Last update November 24, 2002 at 02:30 UTC.
[Solar and geomagnetic data
- last 4 weeks (updated daily)]
[Solar wind and electron fluence charts (updated daily)]
[Solar cycles 21-23 (last update November 2, 2002)]
[Solar cycles 1-20]
[Graphical comparison of cycles 21, 22 and 23 (last update November 2, 2002)]
[Graphical comparison of cycles 10, 13, 17, 20 and 23 (last update November 2, 2002)]
[Historical solar and geomagnetic data charts 1954-2002 (last update October 13, 2002)]
[Archived reports (last update November 9, 2002)]
The geomagnetic field was quiet to minor storm on November 23. Solar wind speed ranged between 463 and 582 km/sec under the weakening influence of a coronal stream.
Solar flare activity was low. Solar flux was 147.5, the planetary A
index was 19 (STAR Ap - based on the mean of three hour ap indices: 19.6).
Three hour interval K indices: 45433332 (planetary), 36432211 (Boulder).
The background x-ray flux is at the class B5 level.
At midnight there were 7 spotted regions on the visible disk, 1 of which has not yet been numbered. A total of 9 C class events were recorded during the day.
Region 10195 gained a few trailing spots and was otherwise unchanged and quiet.
Region 10197 was quiet and stable.
Region 10198 developed slowly adding several trailing spots. M class flares are possible. Flares: C1.3 at 01:12, C1.9 at 08:42, C1.0 at 13:13, C1.6 at 14:07, C3.4 at 15:42, C1.0 at 17:45 UTC.
Region 10199 decayed slowly and quietly.
Region 10200 was quiet and stable.
Region 10201 decayed slowly and quietly.
Spotted regions which have not yet been numbered:
[S35] A spotted region began to rotate into view at the northeast limb late in the day. This region has been quite active and could produce minor M class flares. Location at midnight N13E86. Flares: C2.1 at 01:25, C4.6 at 08:04 and C2.7 at 18:10 UTC.
November 21-23: No obviously geoeffective CMEs noted. A full halo CME observed on Nov.20 appears to have had a backside origin.
An extension of the southern polar coronal hole will rotate into a geoeffective position on Nov.23-24. A trans equatorial coronal hole is rotating into view at the east limb.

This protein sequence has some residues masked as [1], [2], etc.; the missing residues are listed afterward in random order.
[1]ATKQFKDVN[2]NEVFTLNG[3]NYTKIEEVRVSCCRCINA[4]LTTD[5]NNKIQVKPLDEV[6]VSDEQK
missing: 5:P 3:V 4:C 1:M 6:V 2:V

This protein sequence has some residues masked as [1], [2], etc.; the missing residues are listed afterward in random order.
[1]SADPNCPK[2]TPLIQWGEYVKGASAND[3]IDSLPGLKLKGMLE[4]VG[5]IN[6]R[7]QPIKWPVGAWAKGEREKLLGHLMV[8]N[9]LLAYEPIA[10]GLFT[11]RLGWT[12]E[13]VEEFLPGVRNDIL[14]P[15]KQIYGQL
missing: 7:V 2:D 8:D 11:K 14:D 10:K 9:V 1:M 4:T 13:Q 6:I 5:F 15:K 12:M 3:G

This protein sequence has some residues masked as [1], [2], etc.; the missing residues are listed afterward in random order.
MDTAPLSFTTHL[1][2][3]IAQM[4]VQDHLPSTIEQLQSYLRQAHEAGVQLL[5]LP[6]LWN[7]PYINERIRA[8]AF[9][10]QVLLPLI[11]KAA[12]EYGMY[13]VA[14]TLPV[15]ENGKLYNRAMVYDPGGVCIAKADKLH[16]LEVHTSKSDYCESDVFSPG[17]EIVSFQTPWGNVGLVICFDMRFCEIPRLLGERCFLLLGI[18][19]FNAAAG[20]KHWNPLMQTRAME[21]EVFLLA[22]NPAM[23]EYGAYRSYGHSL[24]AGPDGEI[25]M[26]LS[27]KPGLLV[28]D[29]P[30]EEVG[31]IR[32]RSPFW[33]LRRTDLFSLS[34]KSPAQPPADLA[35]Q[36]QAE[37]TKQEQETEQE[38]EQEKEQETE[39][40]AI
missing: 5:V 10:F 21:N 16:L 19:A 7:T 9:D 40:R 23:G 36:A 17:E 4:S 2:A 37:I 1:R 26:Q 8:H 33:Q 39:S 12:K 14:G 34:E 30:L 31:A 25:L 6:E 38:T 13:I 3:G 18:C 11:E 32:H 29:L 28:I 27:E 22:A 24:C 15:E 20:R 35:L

Processed SOHO EIT 284 image at 19:06 UTC on November 23. The black areas on the solar disk are coronal holes.
The geomagnetic field is expected to be quiet to active on Nov.24 and quiet to unsettled on Nov.25 and most of Nov.26. Another coronal stream could reach Earth late on Nov.26 and cause unsettled to active conditions. Long distance medium wave (AM) band propagation along east-west paths over high and upper middle latitudes is very poor.
|Coronal holes (1)||Coronal mass ejections (2)||M and X class flares (3)|
1) Effects from a coronal hole could reach Earth within the
next 5 days.
2) Material from a CME is likely to impact Earth within 96 hours.
3) There is a possibility of either M or X class flares within the next 48 hours.
Green: 0-20% probability, Yellow: 20-60% probability, Red: 60-100% probability.
Composite image based on a SOHO/MDI continuum image and overlaid by a coronal hole image. Region numbering has been included.
Data for all numbered solar regions according to the Solar Region Summary provided by SEC/NOAA. Comments are my own, as is the STAR spot count (spots observed at or just prior to midnight) and data for regions not numbered by SEC or where SEC has observed no spots.
|Solar region||Date numbered||SEC
|Location at midnight||Area||Classification||Comment|
HHX at midnight
FKI at midnight
area was 0010 at
spot count a typo?
|Total spot count:||66||45|
flux at Earth
|International sunspot number||Smoothed sunspot number|
cycle 23 sunspot max.
|2002.05||178.4||120.8||(109.0 predicted, -1-5)|
|2002.06||148.7||88.3||(107.0 predicted, -2.0)|
|2002.07||173.5||99.9||(103.6 predicted, -3.4)|
|2002.08||183.6||116.4||(100.2 predicted, -3.4)|
|2002.09||175.8||109.3||(96.4 predicted, -4.8)|
|2002.10||167.0||97.5||(92.3 predicted, -4.1)|
|2002.11||176.8 (1)||133.5 (2)||(87.0 predicted, -5.3)|
1) Running average based on the daily 20:00 UT observed solar flux value at 2800
2) Unofficial, accumulated value based on the Boulder (SEC/NOAA) sunspot number. The official international sunspot number is typically 25-45% less.
This report has been prepared by Jan Alvestad. It is based partly on my own observations and interpretations, and partly on data from sources noted in solar links. Comments and suggestions are always welcome.
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